The Man Who Invented Fiction
In the early seventeenth century, a crippled, graying, almost toothless veteran of Spain's wars against the Ottoman Empire published a book. It was the story of a poor nobleman, his brain addled from reading too many books of chivalry, who deludes himself that he is a knight errant and sets off on hilarious adventures.
That book, Don Quixote, went on to sell more copies than any other book beside the Bible, making its author, Miguel de Cervantes, the single most-read author in human history. Cervantes did more than just publish a bestseller, though. He invented a way of writing. This book is about how Cervantes came to create what we now call fiction, and how fiction changed the world.
The New Fiction of Solitude
For an influential group of writers, the purpose of novels is to bear witness to the spectacle of aloneness.
Yet hold the warm tribute to fellow-feeling-through-fiction up to the light, and it reveals as much anxiety as pleasure: the worry that, as Obama expressed it, with “people not reading novels anymore,” empathy itself wanes—and who knows what happens to fiction. The claim that we count on novel-reading to link us as it immerses us is shadowed by a dread that perhaps we are asking too much of an old-fashioned and time-consuming practice. One way to surmount such fears is to write a heroic history of novel-reading itself, which is what William Egginton, a literature professor at Johns Hopkins, has done in The Man Who Invented Fiction: How Cervantes Ushered in the Modern World. It is a literary biography of Miguel de Cervantes with a thesis: Don Quixote, now 400 years old, provided us with the blueprint for a literary form that, above all, teaches readers the cognitive habits of empathetic thinking.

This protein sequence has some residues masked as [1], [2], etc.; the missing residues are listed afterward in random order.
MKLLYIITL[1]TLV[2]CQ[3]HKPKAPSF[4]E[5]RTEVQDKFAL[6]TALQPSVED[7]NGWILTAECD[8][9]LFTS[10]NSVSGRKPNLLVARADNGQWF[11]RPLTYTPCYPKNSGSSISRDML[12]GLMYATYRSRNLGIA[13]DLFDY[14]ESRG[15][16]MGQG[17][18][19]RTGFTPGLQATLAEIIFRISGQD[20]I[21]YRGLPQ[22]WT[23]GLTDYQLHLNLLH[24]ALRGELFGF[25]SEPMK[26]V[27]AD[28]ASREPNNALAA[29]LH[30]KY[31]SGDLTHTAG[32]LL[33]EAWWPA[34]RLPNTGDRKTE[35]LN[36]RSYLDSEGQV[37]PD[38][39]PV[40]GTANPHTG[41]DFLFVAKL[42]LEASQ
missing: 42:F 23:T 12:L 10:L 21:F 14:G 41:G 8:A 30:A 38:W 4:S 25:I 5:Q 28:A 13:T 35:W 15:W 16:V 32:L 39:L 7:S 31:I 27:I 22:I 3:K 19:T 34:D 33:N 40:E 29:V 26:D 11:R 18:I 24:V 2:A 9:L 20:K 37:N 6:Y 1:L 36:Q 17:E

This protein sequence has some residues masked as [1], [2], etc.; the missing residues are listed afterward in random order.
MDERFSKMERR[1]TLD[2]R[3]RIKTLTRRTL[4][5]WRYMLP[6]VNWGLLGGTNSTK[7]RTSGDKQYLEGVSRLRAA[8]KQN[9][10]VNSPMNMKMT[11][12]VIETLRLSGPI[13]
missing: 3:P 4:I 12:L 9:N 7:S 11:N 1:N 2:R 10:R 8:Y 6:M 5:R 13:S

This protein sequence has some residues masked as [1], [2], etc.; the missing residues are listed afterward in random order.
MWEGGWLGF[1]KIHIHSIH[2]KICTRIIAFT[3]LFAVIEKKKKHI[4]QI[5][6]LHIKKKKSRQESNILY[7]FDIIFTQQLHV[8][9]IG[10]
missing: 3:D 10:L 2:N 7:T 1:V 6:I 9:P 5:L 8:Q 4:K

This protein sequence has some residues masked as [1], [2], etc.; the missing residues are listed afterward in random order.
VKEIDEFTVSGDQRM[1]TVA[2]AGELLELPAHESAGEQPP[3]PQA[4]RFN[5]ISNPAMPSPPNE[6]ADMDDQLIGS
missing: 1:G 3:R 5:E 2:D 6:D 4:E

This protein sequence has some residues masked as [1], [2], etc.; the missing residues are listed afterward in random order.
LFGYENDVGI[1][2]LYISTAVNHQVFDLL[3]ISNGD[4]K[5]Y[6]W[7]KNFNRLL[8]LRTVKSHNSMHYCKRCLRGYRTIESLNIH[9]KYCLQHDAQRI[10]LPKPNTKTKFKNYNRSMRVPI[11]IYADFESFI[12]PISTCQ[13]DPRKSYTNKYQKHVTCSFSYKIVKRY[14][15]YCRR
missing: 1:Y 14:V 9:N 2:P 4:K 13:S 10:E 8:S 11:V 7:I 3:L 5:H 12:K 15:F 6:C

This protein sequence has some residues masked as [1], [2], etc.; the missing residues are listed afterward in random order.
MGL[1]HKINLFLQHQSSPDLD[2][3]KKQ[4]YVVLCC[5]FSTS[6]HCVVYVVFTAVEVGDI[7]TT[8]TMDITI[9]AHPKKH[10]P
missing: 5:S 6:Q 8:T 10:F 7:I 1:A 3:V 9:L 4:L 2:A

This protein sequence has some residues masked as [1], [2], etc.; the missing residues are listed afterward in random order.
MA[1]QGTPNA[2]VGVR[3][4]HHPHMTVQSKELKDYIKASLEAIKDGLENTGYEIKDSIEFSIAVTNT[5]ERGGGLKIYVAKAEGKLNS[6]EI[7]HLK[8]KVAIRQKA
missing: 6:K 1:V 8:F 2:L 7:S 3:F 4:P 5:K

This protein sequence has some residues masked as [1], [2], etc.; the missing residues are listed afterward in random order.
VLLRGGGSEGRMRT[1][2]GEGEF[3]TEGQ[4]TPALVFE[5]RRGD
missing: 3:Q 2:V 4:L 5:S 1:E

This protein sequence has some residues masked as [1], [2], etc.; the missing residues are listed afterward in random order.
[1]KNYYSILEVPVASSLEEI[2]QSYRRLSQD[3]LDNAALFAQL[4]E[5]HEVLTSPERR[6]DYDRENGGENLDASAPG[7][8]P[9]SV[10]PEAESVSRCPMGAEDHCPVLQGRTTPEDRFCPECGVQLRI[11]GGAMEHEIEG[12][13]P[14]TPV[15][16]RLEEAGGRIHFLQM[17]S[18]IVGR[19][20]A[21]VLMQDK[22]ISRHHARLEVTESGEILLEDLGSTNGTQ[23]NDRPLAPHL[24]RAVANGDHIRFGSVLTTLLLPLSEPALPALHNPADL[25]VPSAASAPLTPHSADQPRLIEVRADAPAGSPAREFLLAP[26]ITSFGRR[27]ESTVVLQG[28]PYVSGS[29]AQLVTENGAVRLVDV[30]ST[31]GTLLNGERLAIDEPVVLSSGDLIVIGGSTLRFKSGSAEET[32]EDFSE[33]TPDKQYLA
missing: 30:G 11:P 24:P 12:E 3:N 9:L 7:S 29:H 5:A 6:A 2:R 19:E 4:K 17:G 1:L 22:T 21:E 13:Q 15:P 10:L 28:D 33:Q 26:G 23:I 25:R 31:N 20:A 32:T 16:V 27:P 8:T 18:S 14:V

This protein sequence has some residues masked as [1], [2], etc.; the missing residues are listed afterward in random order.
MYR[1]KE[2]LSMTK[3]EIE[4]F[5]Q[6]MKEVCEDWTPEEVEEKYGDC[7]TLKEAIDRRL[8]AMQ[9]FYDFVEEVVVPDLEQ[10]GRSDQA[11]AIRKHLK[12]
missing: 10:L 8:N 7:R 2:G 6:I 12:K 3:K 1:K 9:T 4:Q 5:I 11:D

The Man Who Invented Fiction review – what we owe to Cervantes
By Daniel Hahn of The Guardian
Don Quixote brought its author considerable success in his lifetime. With huge sales and multiple reprintings (and piratings), the first part of the novel was widely translated and celebrated across Europe even before the arguably superior second part had been published. Yet Miguel de Cervantes’ life was far from easy one. Self-exiled from his homeland, on the run from the authorities, he was repeatedly jailed, often through no fault of his own, and enslaved; as a soldier he lost the use of his left hand and most of his ideals; he had relentless family struggles, and more often than not was utterly broke. (All those sales never made him wealthy.)
Gustave Dore illustration of Don Quixote.
Photograph: Gustave Dore/Alamy
By Richard Brookhiser of The National Review
Harold Bloom once wrote that Montaigne created one character (himself), Cervantes created two (Don Quixote and Sancho Panza), and Shakespeare created dozens and dozens. That looks like putting Shakespeare way out in front, but Cervantes’s two are remarkably vital and durable. Dr. Johnson said Don Quixote was one of only three books he ever wished were longer.
Photo: Jozef Sedmak/Dreamstime